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The 'Parent Trigger' Lesson: Giving Parents (and Kids) a Real Seat at the Education Reform Table

The Parent Trigger disrupts the status quo which compels parents to resort to drastic measures to get their kids a quality education.


It began with hope.

Four years ago, believing real parent power and engagement in education policy helps ensure a 'kids-first' agenda in California schools, we started the non-profit Parent Revolution with little more than hope, optimism for a better future, and an unquestioned dedication to making things better for kids whose schools are failing them.

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Sick of Broke Schools: Parents Go Gangster and Shake Down Businesses For Cash

Don't want to help schools financially? Get ready to look down the barrel of a juice box.

[youtube]http://www.youtube.com/watch?v=L8wZFB20Aq0
It looks like America's parents have had it with all the endless fundraising they have to do to compensate for years of cuts to public education budgets. In fact, some of them are so fed up with begging for donations that they're turning to gangster tactics and rapping about it.

The track, "Shake You Down" is a comedic look at the fundraising frustrations of a bunch of PTA moms. They turn their kids loose on a sushi restaurant until the place agrees to cough up some cash for the local school.

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Love in the Golden Years, With a Push From the Kids

Two English brothers designed their startup with a very specific goal: to help their 60-something mum find love.

For people who grew up on the internet, online dating sites may seem like a natural place to look for companionship. But for those in their golden years, internet romance may feel like a strange fit. That’s why two English brothers started a new dating website specifically to help their 60-something mum find a dashing older gentleman.

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Ed Tech: One of These Ideas Might Be the Next Big Thing to Make Learning Easier

Here are five smart business ideas that use technology to solve education challenges.


What's going to be the next big education technology idea? One of the 10 finalist ideas invited to the "Education Innovators Showcase" at the upcoming Venture Capital in Education Summit in New York City could be the "thing" that revolutionizes learning.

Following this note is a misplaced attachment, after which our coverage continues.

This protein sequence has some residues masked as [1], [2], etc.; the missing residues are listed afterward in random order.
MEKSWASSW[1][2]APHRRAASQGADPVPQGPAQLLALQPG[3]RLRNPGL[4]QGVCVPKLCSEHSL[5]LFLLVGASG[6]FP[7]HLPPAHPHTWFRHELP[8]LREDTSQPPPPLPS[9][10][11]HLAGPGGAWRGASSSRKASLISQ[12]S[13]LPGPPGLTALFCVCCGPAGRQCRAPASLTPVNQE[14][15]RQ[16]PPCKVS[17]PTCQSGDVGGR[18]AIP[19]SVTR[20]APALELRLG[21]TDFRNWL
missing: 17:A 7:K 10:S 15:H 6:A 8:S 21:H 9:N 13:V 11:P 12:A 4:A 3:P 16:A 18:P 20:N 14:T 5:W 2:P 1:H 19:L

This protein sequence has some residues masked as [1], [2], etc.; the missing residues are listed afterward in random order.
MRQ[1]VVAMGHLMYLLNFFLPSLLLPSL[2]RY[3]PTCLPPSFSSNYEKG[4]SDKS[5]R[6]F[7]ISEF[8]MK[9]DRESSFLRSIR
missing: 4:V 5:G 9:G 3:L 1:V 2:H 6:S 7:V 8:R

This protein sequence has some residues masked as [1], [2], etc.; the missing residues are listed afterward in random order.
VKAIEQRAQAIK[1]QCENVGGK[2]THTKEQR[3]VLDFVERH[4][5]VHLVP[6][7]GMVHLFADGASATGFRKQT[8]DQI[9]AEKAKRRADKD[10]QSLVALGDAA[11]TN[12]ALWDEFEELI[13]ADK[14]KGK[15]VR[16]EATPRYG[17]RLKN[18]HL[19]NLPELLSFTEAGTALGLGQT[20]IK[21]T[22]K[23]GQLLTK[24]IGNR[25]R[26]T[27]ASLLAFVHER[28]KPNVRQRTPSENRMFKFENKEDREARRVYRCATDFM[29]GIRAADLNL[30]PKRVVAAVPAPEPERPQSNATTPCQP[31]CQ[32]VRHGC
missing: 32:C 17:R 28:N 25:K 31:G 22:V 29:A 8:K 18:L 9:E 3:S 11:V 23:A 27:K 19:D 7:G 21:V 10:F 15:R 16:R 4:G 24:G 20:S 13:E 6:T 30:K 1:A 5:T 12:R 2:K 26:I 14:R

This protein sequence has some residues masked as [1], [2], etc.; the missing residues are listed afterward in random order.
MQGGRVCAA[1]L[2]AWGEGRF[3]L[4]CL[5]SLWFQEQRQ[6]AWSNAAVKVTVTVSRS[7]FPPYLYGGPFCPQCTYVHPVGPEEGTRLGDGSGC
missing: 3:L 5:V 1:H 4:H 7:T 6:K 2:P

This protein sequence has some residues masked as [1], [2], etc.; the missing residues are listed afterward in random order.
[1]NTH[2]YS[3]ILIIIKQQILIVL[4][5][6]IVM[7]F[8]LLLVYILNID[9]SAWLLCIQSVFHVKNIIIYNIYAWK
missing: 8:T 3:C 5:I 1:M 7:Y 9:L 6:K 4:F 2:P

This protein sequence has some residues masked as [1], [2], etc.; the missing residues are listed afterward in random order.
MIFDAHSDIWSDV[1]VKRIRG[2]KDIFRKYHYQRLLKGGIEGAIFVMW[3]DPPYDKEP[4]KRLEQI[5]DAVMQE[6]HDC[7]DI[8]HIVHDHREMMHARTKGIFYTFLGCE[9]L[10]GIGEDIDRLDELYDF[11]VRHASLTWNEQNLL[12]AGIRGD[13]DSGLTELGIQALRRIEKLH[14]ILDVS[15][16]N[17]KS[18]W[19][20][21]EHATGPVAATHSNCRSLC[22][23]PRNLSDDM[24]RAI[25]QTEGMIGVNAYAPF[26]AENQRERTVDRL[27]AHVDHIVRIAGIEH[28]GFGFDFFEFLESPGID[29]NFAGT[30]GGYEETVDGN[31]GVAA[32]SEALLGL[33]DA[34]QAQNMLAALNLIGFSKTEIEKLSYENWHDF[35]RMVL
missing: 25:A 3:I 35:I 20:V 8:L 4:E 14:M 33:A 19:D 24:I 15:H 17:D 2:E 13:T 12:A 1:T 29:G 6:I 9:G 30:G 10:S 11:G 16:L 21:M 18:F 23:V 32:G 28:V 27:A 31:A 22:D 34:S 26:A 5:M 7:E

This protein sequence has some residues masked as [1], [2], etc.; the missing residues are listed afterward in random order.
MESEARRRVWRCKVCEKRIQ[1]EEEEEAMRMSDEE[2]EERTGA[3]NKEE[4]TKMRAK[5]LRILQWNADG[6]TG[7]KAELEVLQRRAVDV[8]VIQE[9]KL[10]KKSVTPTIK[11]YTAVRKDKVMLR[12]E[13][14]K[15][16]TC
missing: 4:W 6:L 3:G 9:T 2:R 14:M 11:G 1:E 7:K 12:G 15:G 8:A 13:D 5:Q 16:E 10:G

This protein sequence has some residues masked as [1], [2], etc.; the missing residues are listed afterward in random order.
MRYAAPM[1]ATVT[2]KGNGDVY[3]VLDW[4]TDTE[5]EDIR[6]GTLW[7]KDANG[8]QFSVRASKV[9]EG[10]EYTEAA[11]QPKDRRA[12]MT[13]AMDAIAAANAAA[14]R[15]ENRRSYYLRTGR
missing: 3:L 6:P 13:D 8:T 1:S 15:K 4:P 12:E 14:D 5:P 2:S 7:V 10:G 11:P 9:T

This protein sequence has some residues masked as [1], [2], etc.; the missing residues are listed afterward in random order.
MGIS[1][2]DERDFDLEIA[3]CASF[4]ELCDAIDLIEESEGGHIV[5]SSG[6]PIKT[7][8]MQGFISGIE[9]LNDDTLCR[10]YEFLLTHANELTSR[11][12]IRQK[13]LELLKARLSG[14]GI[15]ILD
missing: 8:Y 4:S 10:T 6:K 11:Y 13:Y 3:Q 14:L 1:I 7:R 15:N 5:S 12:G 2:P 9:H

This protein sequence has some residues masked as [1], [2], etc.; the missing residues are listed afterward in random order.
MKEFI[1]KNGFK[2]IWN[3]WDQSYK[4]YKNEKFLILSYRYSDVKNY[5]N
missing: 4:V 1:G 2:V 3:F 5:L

The Showcase gives business ideas that use technology to make teaching and learning easier the opportunity to get in front of influential education leaders as well as potential investors. To be able to participate, interested companies went through an application process and were judged by representatives from the Summit’s two host organizations, Education Growth Advisors and Startl, as well as several other education entities. (Full disclosure: One of the judges selecting the finalists was the Apollo Group, parent company of the University of Phoenix, which sponsors this education hub.)

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Rahmcast: Chicago Mayor Partners with Media Giant to Bridge the Digital Divide

Rahm Emanuel and Comcast have teamed up to provide discounted computers and internet access for the city's low-income students.

Is Chicago eliminating the digital divide? On Tuesday Mayor Rahm Emanuel announced a new partnership between the city and the media conglomerate Comcast to provide computers and web access to the city's 330,000 low-income public school kids and their families. "Internet Essentials" will provide each family with a $150 voucher from Comcast that can be put toward the cost of a refurbished computer valued at up to $500. The company will also provide heavily discounted internet service for $9.95 a month and train families on digital literacy.

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San Diego Is Bridging the Digital Divide with Refurbished Computers for Low-Income Families

Trying to do research for an assignment or type a paper without your own computer is really hard.

Can you imagine trying to do research for an assignment or type a paper without your own computer? For low-income students, this is often the reality. Sure, they can sometimes trek to public libraries to use computers there, but with long waits, time-use limits, and libraries cutting back their hours, more kids are left without a way to complete critical schoolwork. The San Diego County Office of Education's "Unlimited Access" program, a collaborative effort with businesses and nonprofits, may have a solution.

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